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A helicopter carrying a water bucket flies past the Lytton Creek wildfire burning in the mountains near Lytton, B.C., on Aug. 15, 2021.DARRYL DYCK/The Canadian Press

Weeks before the harvest in British Columbia’s best-known wine region, vintners are hoping forest fires that have ravaged the province’s Interior abate so the air, heavy with smoke and particulate, doesn’t impact the taste of their grapes.

Researchers have found smoke can affect the taste of wines and add an ashy, smoky aroma, especially if fires are nearby and it is close to harvest time. A prominent sommelier says the impact can vary from subtle to pronounced.

University of British Columbia chemistry professor Wesley Zandberg leads a team that has studied the impact of wildfire smoke on B.C.’s wine industry for several years. In a recent report, he wrote that smoke poses “massive threat.”

“Most tainted wines smell bad and are unsellable,” the report said.

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In an interview, Dr. Zandberg said smoke exposure may – but not necessarily – lead to tainted wine. “But if the crop is actually ruined, if the wine actually is tainted, there’s nothing you can do with it.”

He added that fresh smoke poses a strong threat, and the risk increases when very ripe grapes are exposed.

Miles Prodan, president and CEO of Wine Growers British Columbia, said the impact of smoke on grapes is complicated.

If they are exposed for a long time, volatile compounds can be absorbed that are then released during fermentation. That could result in a “campfire” or “burnt” character in the wine, Mr. Prodan said.

Smoky aromas come from a range of small, volatile phenols. When phenols permeate the grape, they can bind to sugars and other compounds in the skin. During fermentation and aging, the compounds may be released, which can result in additional smoky aromas and flavours.

Kelcie Jones, wine director at Chambar Resturant in Vancouver, said she’s tasted more and more smoke-affected wines recently from the Okanogan Valley, B.C.’s premier grape-growing region, as well as from Oregon, Washington and California.

“There is like perceptible difference in flavour, especially once you are looking at grapes that are further along in maturity,” she said. If fires persist through August – and especially into September – the smoky quality would be more noticeable.

Even without a trained palate like hers, Ms. Jones said some average consumers can also tell the difference. But for many of them, the smoky flavour can be similar to the taste of wines aged in oak barrels.

Even so, for high-priced wines people want to cellar and keep for a long time, Ms. Jones said, “that might be more challenging.”

She and Dr. Zandberg both remember B.C.’s record-breaking fires in 2017 and 2018, and how the fires frustrated some wine producers.

“And it’s hard. ... If you’re a winemaker and your entire wine region is full of smoke, you only have those vineyards to choose from. What do you do?” Ms. Jones said.

But Dr. Zandberg said in 2018, the vast majority of tainted wines never reached stores.

His report said Australia’s wine industry has lost up to 300-million Australian dollars ($276-million) owing to bushfire smoke.

Mr. Prodan said his organization does not track losses of B.C. growers. So, there is no estimate of industry-wide wildfire smoke impact in 2017 and 2018, only anecdotal examples from individual wineries.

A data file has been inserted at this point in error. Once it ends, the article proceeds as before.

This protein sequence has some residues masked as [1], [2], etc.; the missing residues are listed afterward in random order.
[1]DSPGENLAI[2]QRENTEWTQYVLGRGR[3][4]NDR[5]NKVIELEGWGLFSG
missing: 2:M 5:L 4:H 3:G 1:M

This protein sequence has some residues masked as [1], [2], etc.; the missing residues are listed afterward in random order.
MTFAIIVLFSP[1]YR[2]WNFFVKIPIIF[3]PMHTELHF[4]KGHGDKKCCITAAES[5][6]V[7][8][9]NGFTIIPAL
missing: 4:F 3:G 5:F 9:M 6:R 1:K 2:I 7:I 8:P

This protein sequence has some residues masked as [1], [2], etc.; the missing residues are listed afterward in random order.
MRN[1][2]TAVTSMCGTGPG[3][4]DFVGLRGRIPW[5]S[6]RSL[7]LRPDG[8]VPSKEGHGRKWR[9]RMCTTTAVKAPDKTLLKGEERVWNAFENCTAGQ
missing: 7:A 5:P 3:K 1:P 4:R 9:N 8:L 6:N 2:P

“If the wine is heavily impacted by smoke, it won’t go to market. It’s up to the individual winery to determine what they want to do,” Mr. Prodan said.

But smoke does not always have a negative effect. Last year, B.C. had a relatively quiet wildfire season, but smoke from California lingered in the Okanagan for a long time. Dr. Zandberg said that might have helped the province produce high-quality wines.

“In a weird paradox, the smoke might have helped because it actually kept the temperature cooler. And actually it’s delayed the ripening process, so the quality of the fruit was better.” In some cases, the wines affected by smoke became a hit.

When winemaker Bill Eggert of Fairview Cellars in Oliver, B.C., fermented his grapes in 2015, he noticed a hint of “guaiacol” – a compound that indicates smoke exposure and could be a major contributor to smoke taint.

Mr. Eggert had sampled smoke-infused wines before, and some tasted and smelled like an ashtray. Fortunately, he said, the concentration wasn’t strong in his wine. So he decided to bottle it and take the chance.

“It turned out that over 80 per cent of the people that tasted the wine bought it [and] loved it,” he said. “And a whole bunch of them have actually come back and looking for more, begging me for more, but I sold out.”

This year, though wildfires have devastated the province’s Interior, many vintners, including Mr. Eggert, remain positive. He said one fire was near his vineyard for a few days, but others did not get so close.

At the Phantom Creek Winery, also in Oliver, winemaker Mark Beringer said staff were asked to evacuate for seven days, but the fire didn’t threaten the winery or the vineyards. “The ambient smoke that we’ve been seeing seems to be less of an issue, and doesn’t have as much of an impact,” he said.

According to Dr. Zandberg, the smoky smell usually remains undetected until after wineries have picked grapes and fermented them, which could lead to huge losses later. So his team developed a test that can determine the concentrations of chemical markers of smoke exposure in grapes or wines.

Mr. Beringer’s winery has been doing trial fermentations to make sure tainted grapes aren’t processed. He has no great concern about the taint – at least not yet.

“Who knows what could happen in the next four to six weeks prior to harvest he said. “But right now, we are pretty confident that we’re in good shape.”

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